A New Vision for Land Use in Scotland: Six Conversations
How do we respond to the interconnected crises of land use, climate and food security? How do we find answers to the questions of biodiversity loss and the future of the rural economy – all in the context of recovery from the pandemic? These problems are unprecedented and grave and require a different scale of innovation and collaboration. SEDA (the Scottish Ecological Design Association) is organising one of the biggest virtual events focused on land use in Scotland this Spring 2021.
The project pairs expert speakers activists and researchers to explore these issues in a series of six conversations. The speakers will include LEAF (Linking Environment And Farming) CEO Caroline Drummond, former Greenpeace scientific director Jeremy Leggett, Glasgow University economist Prof Ronald MacDonald, NatureScot CEO Francesca Osowska, Chair of Scotland’s Moorland Forum; Chair of Scotland’s Moorland Forum and MD of Ardtornish Estate Hugh Raven as well as scientists from the James Hutton Institute; academics from all of Scotland’s top universities; representatives from farming, forestry, renewable energy, tourism and landownership. But crucially also each of the days will feature contributions from a variety of musicians, poets and artists. Finally the project will end (or begin?) with an attempt to forge a A Story for the Future with Chris Dalglish, from the Institute for Heritage & Sustainable Human Development, and Creative Ethnologist Mairi MacFadyen, from Northlight.
It will also include a number of curated contributions from Scotland-based poets and musicians, intended to stimulate fresh ways of thinking, will be interspersed throughout the conversations. Musicians and artists who will participate include Hamish Napier, Pau de Planet, Su-a Lee, Chris Powici, Kirsty Law and The Poozies and Jules Horne.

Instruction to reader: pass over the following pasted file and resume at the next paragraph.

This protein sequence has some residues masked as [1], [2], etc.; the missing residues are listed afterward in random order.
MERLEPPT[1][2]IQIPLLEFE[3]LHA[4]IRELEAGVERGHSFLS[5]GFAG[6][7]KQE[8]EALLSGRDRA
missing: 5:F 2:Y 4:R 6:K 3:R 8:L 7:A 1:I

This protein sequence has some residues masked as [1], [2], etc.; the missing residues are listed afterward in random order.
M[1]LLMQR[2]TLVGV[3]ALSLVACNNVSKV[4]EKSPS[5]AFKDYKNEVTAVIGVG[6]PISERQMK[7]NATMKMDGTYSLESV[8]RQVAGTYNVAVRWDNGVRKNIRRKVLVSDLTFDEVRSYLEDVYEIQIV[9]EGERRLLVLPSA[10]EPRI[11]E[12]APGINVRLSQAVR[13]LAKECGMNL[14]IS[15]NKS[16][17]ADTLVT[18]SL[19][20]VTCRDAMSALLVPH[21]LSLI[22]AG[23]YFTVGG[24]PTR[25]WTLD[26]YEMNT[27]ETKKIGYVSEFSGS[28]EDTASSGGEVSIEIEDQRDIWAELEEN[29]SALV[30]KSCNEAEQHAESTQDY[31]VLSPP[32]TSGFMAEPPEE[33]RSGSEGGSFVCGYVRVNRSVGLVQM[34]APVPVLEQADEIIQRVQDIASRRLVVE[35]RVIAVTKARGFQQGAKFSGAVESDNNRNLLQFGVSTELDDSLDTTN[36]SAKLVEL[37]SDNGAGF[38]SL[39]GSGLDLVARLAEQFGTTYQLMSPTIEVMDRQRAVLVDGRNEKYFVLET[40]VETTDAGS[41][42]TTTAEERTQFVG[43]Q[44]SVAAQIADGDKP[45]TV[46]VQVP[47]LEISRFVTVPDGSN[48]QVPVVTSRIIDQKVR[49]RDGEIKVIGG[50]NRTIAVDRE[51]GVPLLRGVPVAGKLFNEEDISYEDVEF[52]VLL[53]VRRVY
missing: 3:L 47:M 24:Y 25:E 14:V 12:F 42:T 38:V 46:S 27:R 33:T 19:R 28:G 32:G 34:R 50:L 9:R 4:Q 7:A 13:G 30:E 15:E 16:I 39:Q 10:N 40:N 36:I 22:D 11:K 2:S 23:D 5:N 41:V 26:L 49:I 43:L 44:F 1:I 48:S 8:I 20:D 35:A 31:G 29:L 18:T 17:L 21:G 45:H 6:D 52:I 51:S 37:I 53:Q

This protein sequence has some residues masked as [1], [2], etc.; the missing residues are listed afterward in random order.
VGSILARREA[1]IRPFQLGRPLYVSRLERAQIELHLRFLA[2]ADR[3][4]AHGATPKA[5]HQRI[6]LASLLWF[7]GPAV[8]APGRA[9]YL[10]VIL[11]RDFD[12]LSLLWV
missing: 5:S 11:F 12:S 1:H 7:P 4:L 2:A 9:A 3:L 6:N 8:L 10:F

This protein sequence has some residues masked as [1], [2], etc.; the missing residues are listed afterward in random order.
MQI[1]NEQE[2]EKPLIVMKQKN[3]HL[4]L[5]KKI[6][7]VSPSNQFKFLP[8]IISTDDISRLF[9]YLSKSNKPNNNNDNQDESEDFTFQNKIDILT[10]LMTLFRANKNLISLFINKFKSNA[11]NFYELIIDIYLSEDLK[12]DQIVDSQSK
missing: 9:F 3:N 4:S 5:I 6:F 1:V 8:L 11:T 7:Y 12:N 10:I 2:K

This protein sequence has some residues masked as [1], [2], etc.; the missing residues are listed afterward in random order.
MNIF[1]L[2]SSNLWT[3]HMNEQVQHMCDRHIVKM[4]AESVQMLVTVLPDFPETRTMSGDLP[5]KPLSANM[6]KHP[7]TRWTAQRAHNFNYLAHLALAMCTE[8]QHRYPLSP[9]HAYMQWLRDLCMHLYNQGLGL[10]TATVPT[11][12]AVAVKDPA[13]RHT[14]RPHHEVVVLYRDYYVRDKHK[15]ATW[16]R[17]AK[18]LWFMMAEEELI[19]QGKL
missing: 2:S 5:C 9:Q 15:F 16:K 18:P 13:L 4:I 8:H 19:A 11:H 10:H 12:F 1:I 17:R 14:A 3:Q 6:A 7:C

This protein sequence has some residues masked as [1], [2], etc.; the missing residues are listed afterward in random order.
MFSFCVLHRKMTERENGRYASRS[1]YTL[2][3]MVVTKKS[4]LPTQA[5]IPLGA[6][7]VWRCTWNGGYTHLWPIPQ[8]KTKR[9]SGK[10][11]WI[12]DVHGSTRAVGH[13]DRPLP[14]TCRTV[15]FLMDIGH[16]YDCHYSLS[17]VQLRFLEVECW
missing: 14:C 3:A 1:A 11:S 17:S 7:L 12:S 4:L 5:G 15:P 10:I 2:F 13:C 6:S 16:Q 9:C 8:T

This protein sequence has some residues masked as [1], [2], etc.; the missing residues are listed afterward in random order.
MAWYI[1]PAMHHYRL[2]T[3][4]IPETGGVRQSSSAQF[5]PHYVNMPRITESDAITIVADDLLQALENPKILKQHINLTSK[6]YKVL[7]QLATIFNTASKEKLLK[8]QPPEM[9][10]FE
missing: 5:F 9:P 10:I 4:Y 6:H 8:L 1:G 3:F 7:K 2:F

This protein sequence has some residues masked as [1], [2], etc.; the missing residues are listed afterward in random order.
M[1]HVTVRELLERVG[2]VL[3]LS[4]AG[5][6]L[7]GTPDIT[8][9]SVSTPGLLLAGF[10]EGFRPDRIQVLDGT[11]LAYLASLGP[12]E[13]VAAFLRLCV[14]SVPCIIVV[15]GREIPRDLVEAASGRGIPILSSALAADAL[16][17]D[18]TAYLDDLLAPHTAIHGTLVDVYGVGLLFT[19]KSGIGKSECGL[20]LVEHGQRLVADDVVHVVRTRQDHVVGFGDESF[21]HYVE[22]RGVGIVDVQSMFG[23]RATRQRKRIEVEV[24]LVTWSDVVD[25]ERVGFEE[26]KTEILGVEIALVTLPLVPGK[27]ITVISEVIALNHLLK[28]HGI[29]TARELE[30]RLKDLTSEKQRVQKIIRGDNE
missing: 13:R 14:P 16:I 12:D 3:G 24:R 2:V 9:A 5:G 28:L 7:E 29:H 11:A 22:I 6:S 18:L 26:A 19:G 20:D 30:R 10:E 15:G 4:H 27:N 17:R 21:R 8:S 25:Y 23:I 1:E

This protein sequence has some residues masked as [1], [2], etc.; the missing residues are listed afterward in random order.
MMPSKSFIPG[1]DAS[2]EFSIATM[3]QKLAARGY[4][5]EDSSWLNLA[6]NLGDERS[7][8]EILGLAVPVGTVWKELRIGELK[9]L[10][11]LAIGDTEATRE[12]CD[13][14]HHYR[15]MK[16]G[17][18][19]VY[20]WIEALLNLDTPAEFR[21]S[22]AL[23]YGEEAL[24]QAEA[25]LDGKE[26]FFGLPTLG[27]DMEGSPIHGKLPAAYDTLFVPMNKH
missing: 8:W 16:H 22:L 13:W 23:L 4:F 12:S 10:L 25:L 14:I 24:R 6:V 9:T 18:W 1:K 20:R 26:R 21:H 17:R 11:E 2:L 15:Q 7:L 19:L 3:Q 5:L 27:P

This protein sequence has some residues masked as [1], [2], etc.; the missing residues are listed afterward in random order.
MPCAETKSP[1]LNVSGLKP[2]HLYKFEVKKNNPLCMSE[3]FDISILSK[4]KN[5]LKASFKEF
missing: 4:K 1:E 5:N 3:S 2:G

This approach from SEDA to combine expert academic analysis with real-world lived experience, and to merge a scientific and an artistic and cultural approach sits within the Scottish Generalist tradition which demands the sharing of expertise and the democratisation of knowledge.
James Hutton Institute honorary scientist Geoff Squire says: “We know that building a sustainable future will need massive change across most sectors of land use and the rural economy and that change will be very difficult to achieve. This debate is essential and urgent”.
For full details of The Lie of the Land go here.
For full details of the Soil and Growth event go here.
For full details of the Ecosystems and Energy conversation go here.
For the full event programme go here for all the details.
Tickets range from £5 for unwaged/students to £12 for larger organisations with Full Series tickets are available as well at various group prices.
Bella Caledonia is delighted to be the media partner for the series and will be co-hosting content around the six conversations including articles exploring the issues in depth and collaborating to facilitate participation and debate.